This journal article discusses a study investigating whether college readiness improved among high school students affected by the early stages of the Common Core State Standards (CCSS) implementation and whether students from different backgrounds and types of high schools were affected differently. In the case of the CCSS transition in Kentucky, the findings suggest that students continued to improve their college readiness, as measured by ACT scores, during the early stages of CCSS implementation. Furthermore, evidence suggests that the positive gains students that made during this period accrue to students in both high- and low-poverty schools.
AIR is analyzing 20 years of the National Longitudinal Survey of Youth 1997 panel using an individual fixed-effects regression strategy. The purpose of the analysis is to estimate the returns to non-credit-bearing credential and licensure pathways compared with credit-bearing credential and associate degree programs that are unrelated to persistent differences in the respondents’ characteristics (e.g., ability). Findings show that credit-bearing credentials yield an approximately equal likelihood to be employed as noncredit-bearing credentials, but significantly improved earnings of about $7,000 a year.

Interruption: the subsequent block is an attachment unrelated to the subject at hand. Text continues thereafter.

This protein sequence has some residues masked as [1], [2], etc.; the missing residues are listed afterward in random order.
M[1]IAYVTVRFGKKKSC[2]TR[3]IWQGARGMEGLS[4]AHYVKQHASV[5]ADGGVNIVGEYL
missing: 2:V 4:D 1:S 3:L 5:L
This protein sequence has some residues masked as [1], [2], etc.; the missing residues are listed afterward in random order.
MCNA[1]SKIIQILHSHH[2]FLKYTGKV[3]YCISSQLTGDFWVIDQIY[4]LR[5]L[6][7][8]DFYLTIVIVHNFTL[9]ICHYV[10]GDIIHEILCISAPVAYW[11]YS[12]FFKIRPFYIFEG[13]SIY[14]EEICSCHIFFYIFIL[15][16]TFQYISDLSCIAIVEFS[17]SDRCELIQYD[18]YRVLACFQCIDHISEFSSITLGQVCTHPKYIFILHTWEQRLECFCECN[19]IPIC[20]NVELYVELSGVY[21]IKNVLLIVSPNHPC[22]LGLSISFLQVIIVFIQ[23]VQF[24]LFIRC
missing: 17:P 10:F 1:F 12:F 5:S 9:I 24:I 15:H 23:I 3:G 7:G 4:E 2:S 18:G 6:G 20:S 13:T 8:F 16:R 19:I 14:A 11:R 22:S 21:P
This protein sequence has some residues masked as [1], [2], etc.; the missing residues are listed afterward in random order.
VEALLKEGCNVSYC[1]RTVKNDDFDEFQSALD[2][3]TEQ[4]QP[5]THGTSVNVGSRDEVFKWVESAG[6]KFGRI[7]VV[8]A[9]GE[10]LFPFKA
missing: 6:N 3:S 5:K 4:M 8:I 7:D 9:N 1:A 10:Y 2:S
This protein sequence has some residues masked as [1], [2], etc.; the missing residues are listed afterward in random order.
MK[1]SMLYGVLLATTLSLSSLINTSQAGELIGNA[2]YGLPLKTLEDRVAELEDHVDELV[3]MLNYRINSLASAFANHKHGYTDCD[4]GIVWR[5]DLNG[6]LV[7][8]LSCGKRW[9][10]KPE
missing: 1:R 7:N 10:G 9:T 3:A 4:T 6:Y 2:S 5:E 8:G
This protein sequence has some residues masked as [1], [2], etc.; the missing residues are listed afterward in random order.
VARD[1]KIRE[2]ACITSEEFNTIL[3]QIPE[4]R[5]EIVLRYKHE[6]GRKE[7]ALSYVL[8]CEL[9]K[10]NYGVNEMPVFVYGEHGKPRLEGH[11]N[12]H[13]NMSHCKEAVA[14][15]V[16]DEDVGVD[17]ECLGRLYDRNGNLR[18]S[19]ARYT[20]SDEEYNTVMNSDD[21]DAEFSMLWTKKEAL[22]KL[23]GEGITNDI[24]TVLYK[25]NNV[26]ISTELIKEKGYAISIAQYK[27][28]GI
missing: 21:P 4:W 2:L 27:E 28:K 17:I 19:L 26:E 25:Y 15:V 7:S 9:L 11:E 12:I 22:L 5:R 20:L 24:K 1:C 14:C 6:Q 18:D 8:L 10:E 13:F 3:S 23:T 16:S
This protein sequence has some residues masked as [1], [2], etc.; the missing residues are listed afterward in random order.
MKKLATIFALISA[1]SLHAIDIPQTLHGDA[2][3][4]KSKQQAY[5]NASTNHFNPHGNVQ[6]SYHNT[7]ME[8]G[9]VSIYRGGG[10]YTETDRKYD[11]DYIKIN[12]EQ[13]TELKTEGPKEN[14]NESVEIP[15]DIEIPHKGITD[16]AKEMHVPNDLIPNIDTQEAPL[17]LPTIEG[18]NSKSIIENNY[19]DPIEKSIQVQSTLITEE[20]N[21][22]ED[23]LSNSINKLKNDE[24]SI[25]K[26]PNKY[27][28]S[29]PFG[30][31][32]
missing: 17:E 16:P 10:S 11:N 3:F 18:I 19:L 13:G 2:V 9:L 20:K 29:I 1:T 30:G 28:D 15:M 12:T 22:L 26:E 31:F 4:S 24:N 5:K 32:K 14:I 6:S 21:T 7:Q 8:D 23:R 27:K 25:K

AIR, in collaboration with IMPAQ, is designing and building a borrower-based dynamic microsimulation model of the repayment of federal student loans for the Cost Estimation and Analysis Division of the U.S. Department of Education's Office of Budget Services. This work will help the Department better estimate the costs and consequences of student loan debt for a wide array of student populations, as well as understand the impact of potential policy changes on loan program costs and student outcomes.